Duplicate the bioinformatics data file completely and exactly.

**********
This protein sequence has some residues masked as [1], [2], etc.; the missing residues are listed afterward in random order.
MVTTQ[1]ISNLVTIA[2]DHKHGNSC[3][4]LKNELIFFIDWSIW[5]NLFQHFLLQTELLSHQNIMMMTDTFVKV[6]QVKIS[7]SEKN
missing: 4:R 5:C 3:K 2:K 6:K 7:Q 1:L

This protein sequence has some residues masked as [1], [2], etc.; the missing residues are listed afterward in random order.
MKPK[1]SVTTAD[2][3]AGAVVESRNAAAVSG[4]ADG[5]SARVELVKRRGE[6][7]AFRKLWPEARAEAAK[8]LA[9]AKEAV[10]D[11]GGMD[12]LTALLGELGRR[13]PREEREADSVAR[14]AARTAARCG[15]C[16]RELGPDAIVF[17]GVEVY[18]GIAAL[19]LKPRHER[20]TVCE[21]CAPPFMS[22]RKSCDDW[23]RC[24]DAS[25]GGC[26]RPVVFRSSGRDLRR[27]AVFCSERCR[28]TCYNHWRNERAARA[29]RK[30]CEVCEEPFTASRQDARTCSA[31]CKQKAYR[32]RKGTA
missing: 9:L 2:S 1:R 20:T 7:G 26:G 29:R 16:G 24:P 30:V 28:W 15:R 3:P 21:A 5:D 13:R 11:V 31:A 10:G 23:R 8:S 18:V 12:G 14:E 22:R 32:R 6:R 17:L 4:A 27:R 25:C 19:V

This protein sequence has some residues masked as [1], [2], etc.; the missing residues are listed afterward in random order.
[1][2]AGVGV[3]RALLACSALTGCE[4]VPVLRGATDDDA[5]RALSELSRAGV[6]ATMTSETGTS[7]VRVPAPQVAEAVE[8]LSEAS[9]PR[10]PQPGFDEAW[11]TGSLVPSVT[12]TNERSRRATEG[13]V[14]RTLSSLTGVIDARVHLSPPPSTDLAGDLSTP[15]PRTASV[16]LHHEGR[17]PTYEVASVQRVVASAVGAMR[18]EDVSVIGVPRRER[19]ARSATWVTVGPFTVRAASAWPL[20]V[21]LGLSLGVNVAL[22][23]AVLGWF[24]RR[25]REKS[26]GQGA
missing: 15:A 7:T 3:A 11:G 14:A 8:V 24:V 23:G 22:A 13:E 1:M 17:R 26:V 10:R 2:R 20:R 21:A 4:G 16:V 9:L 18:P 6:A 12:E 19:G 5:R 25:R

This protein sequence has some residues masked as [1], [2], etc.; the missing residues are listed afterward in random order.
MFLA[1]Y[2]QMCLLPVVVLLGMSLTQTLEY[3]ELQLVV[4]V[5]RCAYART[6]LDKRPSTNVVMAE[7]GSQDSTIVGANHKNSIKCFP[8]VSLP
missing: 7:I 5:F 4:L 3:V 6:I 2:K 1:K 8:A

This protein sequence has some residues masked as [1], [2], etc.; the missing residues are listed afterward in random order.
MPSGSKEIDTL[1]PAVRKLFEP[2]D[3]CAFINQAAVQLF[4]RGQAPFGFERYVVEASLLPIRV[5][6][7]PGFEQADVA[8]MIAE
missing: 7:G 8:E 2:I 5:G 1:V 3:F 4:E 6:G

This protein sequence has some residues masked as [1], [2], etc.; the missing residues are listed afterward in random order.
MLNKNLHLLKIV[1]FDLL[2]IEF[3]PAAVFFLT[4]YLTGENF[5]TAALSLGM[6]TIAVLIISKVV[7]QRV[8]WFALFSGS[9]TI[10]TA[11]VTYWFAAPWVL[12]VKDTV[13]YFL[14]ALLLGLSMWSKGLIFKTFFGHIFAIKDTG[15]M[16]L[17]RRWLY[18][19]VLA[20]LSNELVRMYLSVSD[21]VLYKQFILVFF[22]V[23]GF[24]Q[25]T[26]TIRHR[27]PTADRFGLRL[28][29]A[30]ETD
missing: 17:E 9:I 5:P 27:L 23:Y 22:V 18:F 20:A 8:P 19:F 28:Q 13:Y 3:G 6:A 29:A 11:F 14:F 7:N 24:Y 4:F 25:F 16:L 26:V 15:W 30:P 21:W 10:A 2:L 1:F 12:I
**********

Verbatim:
This protein sequence has some residues masked as [1], [2], etc.; the missing residues are listed afterward in random order.
MVTTQ[1]ISNLVTIA[2]DHKHGNSC[3][4]LKNELIFFIDWSIW[5]NLFQHFLLQTELLSHQNIMMMTDTFVKV[6]QVKIS[7]SEKN
missing: 4:R 5:C 3:K 2:K 6:K 7:Q 1:L

This protein sequence has some residues masked as [1], [2], etc.; the missing residues are listed afterward in random order.
MKPK[1]SVTTAD[2][3]AGAVVESRNAAAVSG[4]ADG[5]SARVELVKRRGE[6][7]AFRKLWPEARAEAAK[8]LA[9]AKEAV[10]D[11]GGMD[12]LTALLGELGRR[13]PREEREADSVAR[14]AARTAARCG[15]C[16]RELGPDAIVF[17]GVEVY[18]GIAAL[19]LKPRHER[20]TVCE[21]CAPPFMS[22]RKSCDDW[23]RC[24]DAS[25]GGC[26]RPVVFRSSGRDLRR[27]AVFCSERCR[28]TCYNHWRNERAARA[29]RK[30]CEVCEEPFTASRQDARTCSA[31]CKQKAYR[32]RKGTA
missing: 9:L 2:S 1:R 20:T 7:G 26:G 29:R 16:G 24:P 30:V 28:W 15:R 3:P 21:A 5:D 13:R 11:V 31:A 10:G 23:R 8:S 18:V 12:G 14:E 22:R 32:R 6:R 17:L 4:A 27:R 25:C 19:V

This protein sequence has some residues masked as [1], [2], etc.; the missing residues are listed afterward in random order.
[1][2]AGVGV[3]RALLACSALTGCE[4]VPVLRGATDDDA[5]RALSELSRAGV[6]ATMTSETGTS[7]VRVPAPQVAEAVE[8]LSEAS[9]PR[10]PQPGFDEAW[11]TGSLVPSVT[12]TNERSRRATEG[13]V[14]RTLSSLTGVIDARVHLSPPPSTDLAGDLSTP[15]PRTASV[16]LHHEGR[17]PTYEVASVQRVVASAVGAMR[18]EDVSVIGVPRRER[19]ARSATWVTVGPFTVRAASAWPL[20]V[21]LGLSLGVNVAL[22][23]AVLGWF[24]RR[25]REKS[26]GQGA
missing: 15:A 7:T 3:A 11:G 14:A 8:V 24:V 23:G 22:A 13:E 1:M 17:R 26:V 10:R 2:R 20:R 21:A 4:G 16:V 9:L 18:P 6:A 12:E 19:G 5:R 25:R

This protein sequence has some residues masked as [1], [2], etc.; the missing residues are listed afterward in random order.
MFLA[1]Y[2]QMCLLPVVVLLGMSLTQTLEY[3]ELQLVV[4]V[5]RCAYART[6]LDKRPSTNVVMAE[7]GSQDSTIVGANHKNSIKCFP[8]VSLP
missing: 7:I 5:F 4:L 3:V 6:I 2:K 1:K 8:A

This protein sequence has some residues masked as [1], [2], etc.; the missing residues are listed afterward in random order.
MPSGSKEIDTL[1]PAVRKLFEP[2]D[3]CAFINQAAVQLF[4]RGQAPFGFERYVVEASLLPIRV[5][6][7]PGFEQADVA[8]MIAE
missing: 7:G 8:E 2:I 5:G 1:V 3:F 4:E 6:G

This protein sequence has some residues masked as [1], [2], etc.; the missing residues are listed afterward in random order.
MLNKNLHLLKIV[1]FDLL[2]IEF[3]PAAVFFLT[4]YLTGENF[5]TAALSLGM[6]TIAVLIISKVV[7]QRV[8]WFALFSGS[9]TI[10]TA[11]VTYWFAAPWVL[12]VKDTV[13]YFL[14]ALLLGLSMWSKGLIFKTFFGHIFAIKDTG[15]M[16]L[17]RRWLY[18][19]VLA[20]LSNELVRMYLSVSD[21]VLYKQFILVFF[22]V[23]GF[24]Q[25]T[26]TIRHR[27]PTADRFGLRL[28][29]A[30]ETD
missing: 17:E 9:I 5:P 27:L 23:Y 22:V 18:F 20:A 8:P 19:F 28:Q 13:Y 3:G 6:A 29:A 11:F 14:F 7:N 24:Y 4:F 25:F 16:L 26:V 15:W 30:P 21:W 10:A 2:L 1:F 12:I